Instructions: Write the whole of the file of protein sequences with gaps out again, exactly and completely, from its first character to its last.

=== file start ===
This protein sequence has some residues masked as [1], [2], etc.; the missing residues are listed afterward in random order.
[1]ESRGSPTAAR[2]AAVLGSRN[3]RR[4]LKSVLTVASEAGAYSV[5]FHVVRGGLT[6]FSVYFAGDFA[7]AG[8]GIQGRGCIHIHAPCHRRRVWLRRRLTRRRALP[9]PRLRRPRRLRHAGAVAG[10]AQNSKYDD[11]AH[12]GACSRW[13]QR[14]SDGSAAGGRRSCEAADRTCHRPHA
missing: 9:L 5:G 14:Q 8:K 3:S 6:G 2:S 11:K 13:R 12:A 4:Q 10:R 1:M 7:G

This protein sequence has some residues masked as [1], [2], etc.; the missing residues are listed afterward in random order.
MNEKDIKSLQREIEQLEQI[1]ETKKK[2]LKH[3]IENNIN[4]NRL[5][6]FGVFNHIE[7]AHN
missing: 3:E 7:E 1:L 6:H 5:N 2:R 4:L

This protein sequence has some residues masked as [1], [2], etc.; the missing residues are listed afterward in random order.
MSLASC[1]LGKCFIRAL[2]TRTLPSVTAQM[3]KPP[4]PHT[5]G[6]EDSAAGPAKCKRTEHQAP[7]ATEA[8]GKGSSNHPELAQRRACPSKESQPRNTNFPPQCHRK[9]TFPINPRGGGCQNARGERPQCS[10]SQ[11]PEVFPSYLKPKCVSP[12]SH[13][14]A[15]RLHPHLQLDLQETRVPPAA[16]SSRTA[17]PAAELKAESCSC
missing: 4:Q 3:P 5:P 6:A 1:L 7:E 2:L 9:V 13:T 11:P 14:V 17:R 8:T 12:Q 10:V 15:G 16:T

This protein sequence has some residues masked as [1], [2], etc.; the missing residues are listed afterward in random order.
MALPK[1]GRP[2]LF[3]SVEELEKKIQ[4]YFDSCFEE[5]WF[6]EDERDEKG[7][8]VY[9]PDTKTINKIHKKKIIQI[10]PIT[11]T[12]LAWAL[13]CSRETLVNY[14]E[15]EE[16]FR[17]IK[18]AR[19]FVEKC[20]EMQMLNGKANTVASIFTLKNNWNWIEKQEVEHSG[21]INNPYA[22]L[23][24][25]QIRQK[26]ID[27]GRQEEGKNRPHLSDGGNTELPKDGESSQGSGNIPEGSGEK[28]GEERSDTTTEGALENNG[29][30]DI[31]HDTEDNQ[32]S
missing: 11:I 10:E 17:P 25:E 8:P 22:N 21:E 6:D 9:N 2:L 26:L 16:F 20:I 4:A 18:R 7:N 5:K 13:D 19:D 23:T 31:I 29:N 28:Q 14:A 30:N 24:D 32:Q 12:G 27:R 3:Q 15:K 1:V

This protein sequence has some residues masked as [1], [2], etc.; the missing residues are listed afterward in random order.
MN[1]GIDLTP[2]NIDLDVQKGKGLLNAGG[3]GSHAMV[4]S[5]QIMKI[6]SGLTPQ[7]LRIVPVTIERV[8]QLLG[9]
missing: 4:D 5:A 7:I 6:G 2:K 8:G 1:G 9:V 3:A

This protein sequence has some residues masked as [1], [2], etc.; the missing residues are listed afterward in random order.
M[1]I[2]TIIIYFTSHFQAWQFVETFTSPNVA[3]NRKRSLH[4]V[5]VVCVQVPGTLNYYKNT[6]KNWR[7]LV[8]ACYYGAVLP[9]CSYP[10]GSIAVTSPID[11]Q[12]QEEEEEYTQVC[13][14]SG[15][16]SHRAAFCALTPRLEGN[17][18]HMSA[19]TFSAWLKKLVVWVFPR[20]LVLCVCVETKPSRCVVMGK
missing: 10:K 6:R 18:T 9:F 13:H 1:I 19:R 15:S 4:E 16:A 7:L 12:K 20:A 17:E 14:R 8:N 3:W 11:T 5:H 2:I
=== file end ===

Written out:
This protein sequence has some residues masked as [1], [2], etc.; the missing residues are listed afterward in random order.
[1]ESRGSPTAAR[2]AAVLGSRN[3]RR[4]LKSVLTVASEAGAYSV[5]FHVVRGGLT[6]FSVYFAGDFA[7]AG[8]GIQGRGCIHIHAPCHRRRVWLRRRLTRRRALP[9]PRLRRPRRLRHAGAVAG[10]AQNSKYDD[11]AH[12]GACSRW[13]QR[14]SDGSAAGGRRSCEAADRTCHRPHA
missing: 9:L 5:G 14:Q 8:K 3:S 6:G 2:S 11:K 13:R 12:A 4:Q 10:R 1:M 7:G

This protein sequence has some residues masked as [1], [2], etc.; the missing residues are listed afterward in random order.
MNEKDIKSLQREIEQLEQI[1]ETKKK[2]LKH[3]IENNIN[4]NRL[5][6]FGVFNHIE[7]AHN
missing: 3:E 7:E 1:L 6:H 5:N 2:R 4:L

This protein sequence has some residues masked as [1], [2], etc.; the missing residues are listed afterward in random order.
MSLASC[1]LGKCFIRAL[2]TRTLPSVTAQM[3]KPP[4]PHT[5]G[6]EDSAAGPAKCKRTEHQAP[7]ATEA[8]GKGSSNHPELAQRRACPSKESQPRNTNFPPQCHRK[9]TFPINPRGGGCQNARGERPQCS[10]SQ[11]PEVFPSYLKPKCVSP[12]SH[13][14]A[15]RLHPHLQLDLQETRVPPAA[16]SSRTA[17]PAAELKAESCSC
missing: 4:Q 3:P 5:P 6:A 1:L 7:E 2:L 9:V 13:T 11:P 14:V 17:R 8:T 12:Q 10:V 15:G 16:T

This protein sequence has some residues masked as [1], [2], etc.; the missing residues are listed afterward in random order.
MALPK[1]GRP[2]LF[3]SVEELEKKIQ[4]YFDSCFEE[5]WF[6]EDERDEKG[7][8]VY[9]PDTKTINKIHKKKIIQI[10]PIT[11]T[12]LAWAL[13]CSRETLVNY[14]E[15]EE[16]FR[17]IK[18]AR[19]FVEKC[20]EMQMLNGKANTVASIFTLKNNWNWIEKQEVEHSG[21]INNPYA[22]L[23][24][25]QIRQK[26]ID[27]GRQEEGKNRPHLSDGGNTELPKDGESSQGSGNIPEGSGEK[28]GEERSDTTTEGALENNG[29][30]DI[31]HDTEDNQ[32]S
missing: 11:I 10:E 17:P 25:E 8:P 22:N 21:E 6:D 9:N 2:L 26:L 16:F 20:I 4:A 18:R 7:N 5:K 13:D 19:D 23:T 31:I 29:N 28:Q 14:A 30:N 24:D 32:Q 12:G 27:R 3:Q 15:K 1:V

This protein sequence has some residues masked as [1], [2], etc.; the missing residues are listed afterward in random order.
MN[1]GIDLTP[2]NIDLDVQKGKGLLNAGG[3]GSHAMV[4]S[5]QIMKI[6]SGLTPQ[7]LRIVPVTIERV[8]QLLG[9]
missing: 4:D 5:A 7:I 6:G 2:K 8:G 1:G 9:V 3:A

This protein sequence has some residues masked as [1], [2], etc.; the missing residues are listed afterward in random order.
M[1]I[2]TIIIYFTSHFQAWQFVETFTSPNVA[3]NRKRSLH[4]V[5]VVCVQVPGTLNYYKNT[6]KNWR[7]LV[8]ACYYGAVLP[9]CSYP[10]GSIAVTSPID[11]Q[12]QEEEEEYTQVC[13][14]SG[15][16]SHRAAFCALTPRLEGN[17][18]HMSA[19]TFSAWLKKLVVWVFPR[20]LVLCVCVETKPSRCVVMGK
missing: 10:K 6:R 18:T 9:F 13:H 1:I 19:R 15:S 4:E 16:A 7:L 12:K 20:A 17:E 14:R 8:N 3:W 11:T 5:H 2:I